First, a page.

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Equifax breach exposed data for 143 million consumers

Equifax cyberattack
Equifax targeted by cyberattack 00:21

Credit monitor Equifax said Thursday that hackers have gained access to personal information belonging to 143 million U.S. consumers after exploiting a vulnerability on the company's website. Now the unwitting victims have to worry about the threat of having their identities stolen.

The high-tech heist occurred between mid-May and July, according to Equifax (EFX), one of the nation's biggest credit bureaus. The leaked information includes names, Social Security numbers, birth dates and in some cases driver's license numbers.  

CBS News has confirmed the FBI is looking into the breach. 

Credit card numbers for about 209,000 consumers and documents related to credit reporting disputes for 182,000 people also were exposed, Equifax said, adding that hackers also accessed some information from British and Canadian consumers. The company doesn't think residents of other countries were affected.

"The motives for hacking can be very different with each incident, but tend to be concentrated on disruption or financial gain," said Kris Monaco, managing partner at Level ETF Ventures. "Credit card and personal data are the lifeblood of every hacking scheme, so criminals were obviously focusing on a rich target like Equifax."

Equifax said it found no evidence of unauthorized activity on the company's core consumer or commercial credit reporting databases. It discovered the intrusion on July 29 and acted immediately to stop it, the company said.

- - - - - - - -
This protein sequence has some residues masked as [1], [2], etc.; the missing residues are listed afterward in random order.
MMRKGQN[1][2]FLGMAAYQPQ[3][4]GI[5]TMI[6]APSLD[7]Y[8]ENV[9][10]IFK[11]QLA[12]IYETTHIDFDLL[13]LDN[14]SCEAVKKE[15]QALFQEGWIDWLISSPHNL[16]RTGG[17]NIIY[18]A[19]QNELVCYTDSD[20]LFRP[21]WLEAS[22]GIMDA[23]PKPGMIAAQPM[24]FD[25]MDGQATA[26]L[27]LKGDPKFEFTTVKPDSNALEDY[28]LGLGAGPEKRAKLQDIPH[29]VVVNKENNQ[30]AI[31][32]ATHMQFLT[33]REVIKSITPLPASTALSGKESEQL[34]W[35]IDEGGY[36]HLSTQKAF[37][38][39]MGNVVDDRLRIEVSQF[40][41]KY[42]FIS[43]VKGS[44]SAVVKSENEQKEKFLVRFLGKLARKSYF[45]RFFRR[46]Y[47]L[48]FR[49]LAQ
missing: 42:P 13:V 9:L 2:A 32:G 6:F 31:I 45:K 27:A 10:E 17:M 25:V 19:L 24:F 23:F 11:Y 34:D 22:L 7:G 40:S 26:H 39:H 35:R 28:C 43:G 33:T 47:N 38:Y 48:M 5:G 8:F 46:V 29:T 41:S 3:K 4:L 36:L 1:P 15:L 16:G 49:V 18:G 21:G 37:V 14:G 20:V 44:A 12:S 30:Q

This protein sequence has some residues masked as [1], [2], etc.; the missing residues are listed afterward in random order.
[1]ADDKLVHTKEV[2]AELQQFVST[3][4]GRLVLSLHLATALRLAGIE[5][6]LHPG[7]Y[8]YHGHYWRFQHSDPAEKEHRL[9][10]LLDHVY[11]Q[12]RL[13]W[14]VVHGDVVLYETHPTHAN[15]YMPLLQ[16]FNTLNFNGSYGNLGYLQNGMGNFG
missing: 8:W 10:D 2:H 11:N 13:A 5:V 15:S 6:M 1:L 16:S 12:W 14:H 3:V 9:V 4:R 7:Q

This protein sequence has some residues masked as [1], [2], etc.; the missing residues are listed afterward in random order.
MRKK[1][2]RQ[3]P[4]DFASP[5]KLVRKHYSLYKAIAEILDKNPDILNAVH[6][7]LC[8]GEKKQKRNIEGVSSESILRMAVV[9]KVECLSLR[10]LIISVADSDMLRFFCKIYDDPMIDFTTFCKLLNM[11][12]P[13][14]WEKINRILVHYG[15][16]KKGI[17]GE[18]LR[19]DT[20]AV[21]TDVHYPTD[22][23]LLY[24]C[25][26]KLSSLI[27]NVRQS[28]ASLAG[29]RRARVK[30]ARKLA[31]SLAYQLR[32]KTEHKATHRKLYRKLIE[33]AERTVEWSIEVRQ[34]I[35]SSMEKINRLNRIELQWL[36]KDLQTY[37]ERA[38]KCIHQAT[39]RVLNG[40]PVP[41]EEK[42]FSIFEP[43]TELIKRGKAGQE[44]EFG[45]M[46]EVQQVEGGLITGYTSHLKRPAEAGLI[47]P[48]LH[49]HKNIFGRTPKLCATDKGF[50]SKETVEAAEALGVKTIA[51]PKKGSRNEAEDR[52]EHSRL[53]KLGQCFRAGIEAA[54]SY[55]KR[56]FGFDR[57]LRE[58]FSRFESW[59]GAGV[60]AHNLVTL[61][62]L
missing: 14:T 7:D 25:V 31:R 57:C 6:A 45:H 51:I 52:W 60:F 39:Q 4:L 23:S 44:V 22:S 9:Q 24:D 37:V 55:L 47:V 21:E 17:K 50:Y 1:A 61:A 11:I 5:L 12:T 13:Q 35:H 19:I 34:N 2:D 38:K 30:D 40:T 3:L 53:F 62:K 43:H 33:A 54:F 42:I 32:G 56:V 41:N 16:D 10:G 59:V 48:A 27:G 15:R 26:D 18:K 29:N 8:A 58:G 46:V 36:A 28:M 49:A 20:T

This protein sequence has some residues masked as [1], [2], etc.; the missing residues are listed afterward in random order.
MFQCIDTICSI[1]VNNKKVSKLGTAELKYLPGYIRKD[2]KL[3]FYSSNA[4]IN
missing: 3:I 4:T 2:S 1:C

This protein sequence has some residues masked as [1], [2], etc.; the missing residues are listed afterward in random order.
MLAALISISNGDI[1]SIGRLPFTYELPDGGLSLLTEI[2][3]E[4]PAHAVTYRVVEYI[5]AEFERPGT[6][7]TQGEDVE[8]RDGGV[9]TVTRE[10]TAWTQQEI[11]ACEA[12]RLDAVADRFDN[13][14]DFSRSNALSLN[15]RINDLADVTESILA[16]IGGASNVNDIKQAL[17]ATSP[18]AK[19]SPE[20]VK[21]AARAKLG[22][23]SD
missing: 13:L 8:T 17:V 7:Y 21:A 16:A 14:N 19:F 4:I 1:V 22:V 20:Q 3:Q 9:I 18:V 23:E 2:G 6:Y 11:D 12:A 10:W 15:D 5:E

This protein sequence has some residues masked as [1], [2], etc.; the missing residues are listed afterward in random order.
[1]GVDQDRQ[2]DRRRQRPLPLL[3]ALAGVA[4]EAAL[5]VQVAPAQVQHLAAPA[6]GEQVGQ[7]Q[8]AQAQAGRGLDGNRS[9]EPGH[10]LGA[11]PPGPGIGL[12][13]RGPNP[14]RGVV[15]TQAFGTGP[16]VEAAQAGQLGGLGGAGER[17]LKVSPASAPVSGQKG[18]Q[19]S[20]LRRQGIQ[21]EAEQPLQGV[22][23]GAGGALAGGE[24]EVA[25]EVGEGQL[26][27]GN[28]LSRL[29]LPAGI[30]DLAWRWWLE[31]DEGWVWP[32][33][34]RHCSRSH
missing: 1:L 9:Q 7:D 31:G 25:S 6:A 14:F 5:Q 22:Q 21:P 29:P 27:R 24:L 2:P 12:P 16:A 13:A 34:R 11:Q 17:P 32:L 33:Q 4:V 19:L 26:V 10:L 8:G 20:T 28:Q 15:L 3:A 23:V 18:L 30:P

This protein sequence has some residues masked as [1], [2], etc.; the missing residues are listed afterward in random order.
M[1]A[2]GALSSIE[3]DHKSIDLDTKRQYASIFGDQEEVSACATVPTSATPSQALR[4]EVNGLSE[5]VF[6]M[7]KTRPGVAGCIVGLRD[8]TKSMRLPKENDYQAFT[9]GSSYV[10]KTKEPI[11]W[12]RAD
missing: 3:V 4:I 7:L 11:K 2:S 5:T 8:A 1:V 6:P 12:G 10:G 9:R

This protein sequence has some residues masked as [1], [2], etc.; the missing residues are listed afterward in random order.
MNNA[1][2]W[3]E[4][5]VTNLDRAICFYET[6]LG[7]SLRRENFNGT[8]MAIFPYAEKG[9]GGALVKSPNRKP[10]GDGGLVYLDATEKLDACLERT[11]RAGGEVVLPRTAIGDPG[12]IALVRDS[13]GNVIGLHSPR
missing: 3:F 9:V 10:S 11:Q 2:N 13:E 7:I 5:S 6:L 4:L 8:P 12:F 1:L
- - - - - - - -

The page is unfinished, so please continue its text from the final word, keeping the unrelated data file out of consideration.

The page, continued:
Equifax also said it alerted law enforcement about the cyberattack. And it has set up a special website where people can check to see if their personal information may have been stolen. Consumers can also call 866-447-7559 for more information. 

Personal finance experts warned consumers who may have been affected by the hack to be on their guard.

Two Russian spies among the four charged with hacking Yahoo 01:48

"When breaches like these happen, consumers need to be diligent -- and not just in the short term," said Matt Schulz, senior industry analyst with "Just because nothing looks amiss on your bank statements or your credit report now, that doesn't mean you haven't been compromised. Bad guys can be very patient, so it's important to keep an eye out long after this story fades from the headlines."

The biggest hack in U.S. corporate history happened to Yahoo, which saw data for more than 1 billion users compromised in two attacks in 2013 and 2014. But the Equifax breach could end up being more damaging for consumers because no Social Security numbers or drivers' license information were stolen in the Yahoo hack. 

"On a scale of one to 10, this is a 10 in terms of potential identity theft," said Gartner security analyst Avivah Litan of the Equifax news. "Credit bureaus keep so much data about us that affects almost everything we do."

Lenders rely on the information collected by the credit bureaus to help them decide whether to approve financing for homes, cars and credit cards. Credit checks are even sometimes done by employers when deciding whom to hire for a job.